Saturday, November 07, 2009

On Linking

I am a sponge. I absorb knowledge and I can't stop sucking it all in, even when I'm full. It's an unquenchable thirst, a never ending search.

People say I post cool links. Whether it's on Twitter, on Facebook or by email, they laugh, cry and wonder along with the variety of stories I help them discover. The truth is, as with anything else in life that is successful, I have a little help from my friends.

I don't find all these stories by myself - I'd never sleep! No, instead I rely on a well-knit network of sources who provide me with the most interesting articles in their niche and other stories that tickle their fancy.

Back in the days before Twitter, I did a lot more link exploring than I do now, but mostly because I wasn't satisfied with just the stories my Facebook friends posted (no offence!). My RSS feeds weren't enough to keep me occupied either. So I browsed Yahoo! News -gotta love their oddities section! - and clicked through Propeller and other sites I stumbled upon through previously linked stories.

But Twitter! Ah, Twitter changed everything! Now I have access to a wealth of stories in all kinds of interesting fields and - dare I say it? - sometimes too many articles to read! I often end up simply browsing before retweeting or Facebook posting, and then I'm forced to awkwardly add a belated comment on the story. (The secret is out!)

Still, I do end up reading everything I post, though certain links sometimes remain on my desktop all day or taunt me annoyingly from a perpetually open browser window.

At least I've evolved from my early Facebook years, when I felt almost compelled to post nearly every story I came across. It's a wonder my friends didn't de-friend me for spamming them with links! (Although in those days I guess they didn't really have to see them if they didn't want to).

I've often thought of turning this obsession into a potentially profitable venture. Why not collect all the cool stories I find and turn my blog into a news wire of sorts? Because then I would be forced to comment on each and every link when some of them deserve nothing more than a "Heh. Interesting." or are posted more for general knowledge than life-enhancing purposes.

Someone recently suggested to me that I might use my link-finding talents while hosting a radio show. Sure, that could be fun. But then the pressure of finding cool, creative and original stories each and every day would definitely take the enjoyment out of it. And who needs all that extra stress?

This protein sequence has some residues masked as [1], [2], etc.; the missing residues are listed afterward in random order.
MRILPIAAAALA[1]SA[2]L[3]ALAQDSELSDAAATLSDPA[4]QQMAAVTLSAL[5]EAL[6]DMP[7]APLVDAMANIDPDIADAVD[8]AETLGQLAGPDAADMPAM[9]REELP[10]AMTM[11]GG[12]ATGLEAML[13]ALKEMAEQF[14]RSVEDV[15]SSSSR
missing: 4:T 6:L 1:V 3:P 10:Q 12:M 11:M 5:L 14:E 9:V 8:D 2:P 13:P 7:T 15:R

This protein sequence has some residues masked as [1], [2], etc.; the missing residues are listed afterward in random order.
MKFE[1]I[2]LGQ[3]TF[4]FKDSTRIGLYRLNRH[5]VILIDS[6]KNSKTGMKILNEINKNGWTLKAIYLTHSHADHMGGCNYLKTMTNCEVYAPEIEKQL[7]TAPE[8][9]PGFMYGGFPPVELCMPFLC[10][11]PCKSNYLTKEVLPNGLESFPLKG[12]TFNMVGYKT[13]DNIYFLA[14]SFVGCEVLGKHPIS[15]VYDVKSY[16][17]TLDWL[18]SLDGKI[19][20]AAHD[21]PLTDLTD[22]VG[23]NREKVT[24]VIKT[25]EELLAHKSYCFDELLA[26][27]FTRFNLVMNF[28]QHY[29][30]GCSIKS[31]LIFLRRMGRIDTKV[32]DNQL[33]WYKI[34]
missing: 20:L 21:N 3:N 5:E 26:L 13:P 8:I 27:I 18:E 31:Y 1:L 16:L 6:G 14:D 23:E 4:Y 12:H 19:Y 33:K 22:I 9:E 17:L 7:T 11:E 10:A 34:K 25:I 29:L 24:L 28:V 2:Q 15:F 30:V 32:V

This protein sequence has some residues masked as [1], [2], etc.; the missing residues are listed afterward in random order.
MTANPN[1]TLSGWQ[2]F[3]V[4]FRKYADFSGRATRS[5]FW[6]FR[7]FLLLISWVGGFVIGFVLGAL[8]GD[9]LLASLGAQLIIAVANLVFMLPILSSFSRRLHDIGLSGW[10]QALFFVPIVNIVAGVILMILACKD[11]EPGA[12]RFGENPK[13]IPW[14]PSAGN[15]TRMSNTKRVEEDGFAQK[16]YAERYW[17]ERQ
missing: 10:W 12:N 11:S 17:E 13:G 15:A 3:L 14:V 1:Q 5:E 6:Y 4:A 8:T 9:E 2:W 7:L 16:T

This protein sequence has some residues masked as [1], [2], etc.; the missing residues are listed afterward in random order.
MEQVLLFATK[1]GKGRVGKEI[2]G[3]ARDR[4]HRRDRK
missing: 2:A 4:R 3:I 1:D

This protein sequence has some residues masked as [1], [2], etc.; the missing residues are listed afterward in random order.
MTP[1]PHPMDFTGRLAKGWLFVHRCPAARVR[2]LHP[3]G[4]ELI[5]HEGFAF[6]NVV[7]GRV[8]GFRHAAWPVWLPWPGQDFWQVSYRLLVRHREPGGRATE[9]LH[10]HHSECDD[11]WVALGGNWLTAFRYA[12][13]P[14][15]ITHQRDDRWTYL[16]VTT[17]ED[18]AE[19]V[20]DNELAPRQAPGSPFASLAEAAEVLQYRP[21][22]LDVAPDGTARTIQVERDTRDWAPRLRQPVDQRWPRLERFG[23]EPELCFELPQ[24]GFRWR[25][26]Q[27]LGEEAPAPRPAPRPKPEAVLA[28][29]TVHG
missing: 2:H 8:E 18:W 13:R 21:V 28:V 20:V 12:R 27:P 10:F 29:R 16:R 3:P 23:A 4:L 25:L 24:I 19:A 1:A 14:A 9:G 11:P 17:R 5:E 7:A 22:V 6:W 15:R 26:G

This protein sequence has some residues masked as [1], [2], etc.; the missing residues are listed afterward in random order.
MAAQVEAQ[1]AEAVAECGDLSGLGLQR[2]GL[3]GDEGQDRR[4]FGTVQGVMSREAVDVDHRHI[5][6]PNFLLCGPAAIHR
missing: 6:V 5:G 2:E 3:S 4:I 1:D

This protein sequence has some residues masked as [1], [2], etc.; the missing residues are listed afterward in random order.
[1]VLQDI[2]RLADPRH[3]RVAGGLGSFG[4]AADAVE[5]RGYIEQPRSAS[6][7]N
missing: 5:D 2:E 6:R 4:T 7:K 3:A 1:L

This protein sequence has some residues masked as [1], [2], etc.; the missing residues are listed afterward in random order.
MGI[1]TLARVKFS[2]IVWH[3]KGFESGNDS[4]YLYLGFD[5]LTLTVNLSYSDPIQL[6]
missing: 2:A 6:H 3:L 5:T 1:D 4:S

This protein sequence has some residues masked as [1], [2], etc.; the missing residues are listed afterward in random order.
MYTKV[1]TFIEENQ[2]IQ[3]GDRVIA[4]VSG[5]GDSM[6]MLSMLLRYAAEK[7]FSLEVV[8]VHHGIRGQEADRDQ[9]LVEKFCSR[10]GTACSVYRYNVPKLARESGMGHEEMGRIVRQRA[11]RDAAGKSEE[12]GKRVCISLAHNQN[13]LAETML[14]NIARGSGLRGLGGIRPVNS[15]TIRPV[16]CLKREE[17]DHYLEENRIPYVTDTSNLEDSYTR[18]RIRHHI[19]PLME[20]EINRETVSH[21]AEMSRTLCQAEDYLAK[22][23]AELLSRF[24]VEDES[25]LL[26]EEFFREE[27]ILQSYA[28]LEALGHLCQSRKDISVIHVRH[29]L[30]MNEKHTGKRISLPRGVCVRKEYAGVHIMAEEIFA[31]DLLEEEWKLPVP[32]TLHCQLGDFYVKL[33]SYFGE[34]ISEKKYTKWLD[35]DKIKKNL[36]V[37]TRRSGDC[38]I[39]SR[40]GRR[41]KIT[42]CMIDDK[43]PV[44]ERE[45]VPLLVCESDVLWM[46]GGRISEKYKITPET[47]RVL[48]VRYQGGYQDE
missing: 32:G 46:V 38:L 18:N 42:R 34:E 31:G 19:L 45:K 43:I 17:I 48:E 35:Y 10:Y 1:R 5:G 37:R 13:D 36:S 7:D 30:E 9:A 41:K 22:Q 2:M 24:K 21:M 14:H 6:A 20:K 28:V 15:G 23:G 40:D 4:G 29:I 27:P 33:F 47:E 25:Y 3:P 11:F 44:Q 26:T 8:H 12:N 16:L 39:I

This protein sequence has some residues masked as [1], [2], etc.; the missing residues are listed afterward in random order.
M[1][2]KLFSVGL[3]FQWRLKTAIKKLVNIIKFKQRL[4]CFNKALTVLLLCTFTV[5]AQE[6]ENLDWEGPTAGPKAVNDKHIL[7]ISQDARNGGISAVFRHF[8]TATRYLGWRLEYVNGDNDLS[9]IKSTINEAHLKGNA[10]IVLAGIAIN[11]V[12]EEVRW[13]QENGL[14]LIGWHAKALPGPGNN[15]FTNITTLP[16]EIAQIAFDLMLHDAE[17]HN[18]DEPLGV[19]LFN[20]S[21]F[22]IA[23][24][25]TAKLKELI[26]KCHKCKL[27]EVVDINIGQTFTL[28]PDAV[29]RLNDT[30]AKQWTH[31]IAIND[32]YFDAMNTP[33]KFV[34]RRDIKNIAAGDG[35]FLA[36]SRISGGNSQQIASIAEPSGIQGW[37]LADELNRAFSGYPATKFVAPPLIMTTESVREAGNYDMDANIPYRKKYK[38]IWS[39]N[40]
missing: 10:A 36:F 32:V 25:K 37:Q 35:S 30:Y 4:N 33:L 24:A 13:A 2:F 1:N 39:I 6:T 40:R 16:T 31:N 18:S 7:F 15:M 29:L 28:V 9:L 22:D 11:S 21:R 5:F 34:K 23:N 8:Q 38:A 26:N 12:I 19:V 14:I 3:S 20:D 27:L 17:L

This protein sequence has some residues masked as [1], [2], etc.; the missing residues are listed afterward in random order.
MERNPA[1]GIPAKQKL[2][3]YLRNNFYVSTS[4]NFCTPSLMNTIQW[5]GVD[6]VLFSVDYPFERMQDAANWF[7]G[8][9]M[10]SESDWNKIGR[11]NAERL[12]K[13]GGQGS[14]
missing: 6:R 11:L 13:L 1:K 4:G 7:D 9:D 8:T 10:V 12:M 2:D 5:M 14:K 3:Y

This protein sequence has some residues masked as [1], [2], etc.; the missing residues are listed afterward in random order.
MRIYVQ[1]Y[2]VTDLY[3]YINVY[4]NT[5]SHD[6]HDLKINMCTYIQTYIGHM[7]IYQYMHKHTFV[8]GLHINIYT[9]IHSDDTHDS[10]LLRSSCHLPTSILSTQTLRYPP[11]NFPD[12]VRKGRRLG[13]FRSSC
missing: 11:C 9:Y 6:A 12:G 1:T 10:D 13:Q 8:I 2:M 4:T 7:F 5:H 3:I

The fact remains that I post stories because I'm interested in them or because I think people should know about them. It is a truly selfish endeavour, at once feeding my incessant need to know (NOW!) and making me look fairly sociable - not to mention knowledgeable!

So while I have my reasons for retweeting and reposting, I am left with a feeling of emptiness at the end of the day, when my prolific sharing has resulted in no interesting conversations or additional sharing by others. Which is why I always appreciate the "likes" on Facebook... Simple and to the point: it can loosely be translated into a "This is cool, thanks for posting!"

And since I post mostly for me (now that I've gotten over my awkward Facebook adolescence stage), it always warms my heart to hear someone say in a private conversation when I'm starting to think no one is reading: "I really enjoy all the links you post." These comments are always exquisitely timed and give me a renewed enthusiasm for sharing what I think is cool with my little slice of the world.

But I wonder... Why do you post links?

P.S.: You're welcome.

2 comments:

samuellavoie said...

This is cool, thanks for posting!

ok now more seriously. I do think there not that much on the online population that have link finding talent or as I say, talent to refine information, to find the valuable information in the noise.

Why do I post on Twitter and others?For us. Because it help people to easily screen stuff they know I already find out and it helps me being an "expert" on that subject. I'm not making myself an expert, others will *maybe* do make me on a particular subject. I do think it's good for everyone as long as those 2 things are profitable for us.

I'm also like you keeping tabs open in safari for hours until I finally read them and then usually comment :)

Naila J. said...

I feel the same way! There is a whole lot of stuff out there and it's nice to have a solid stream of good information, minus all the noise.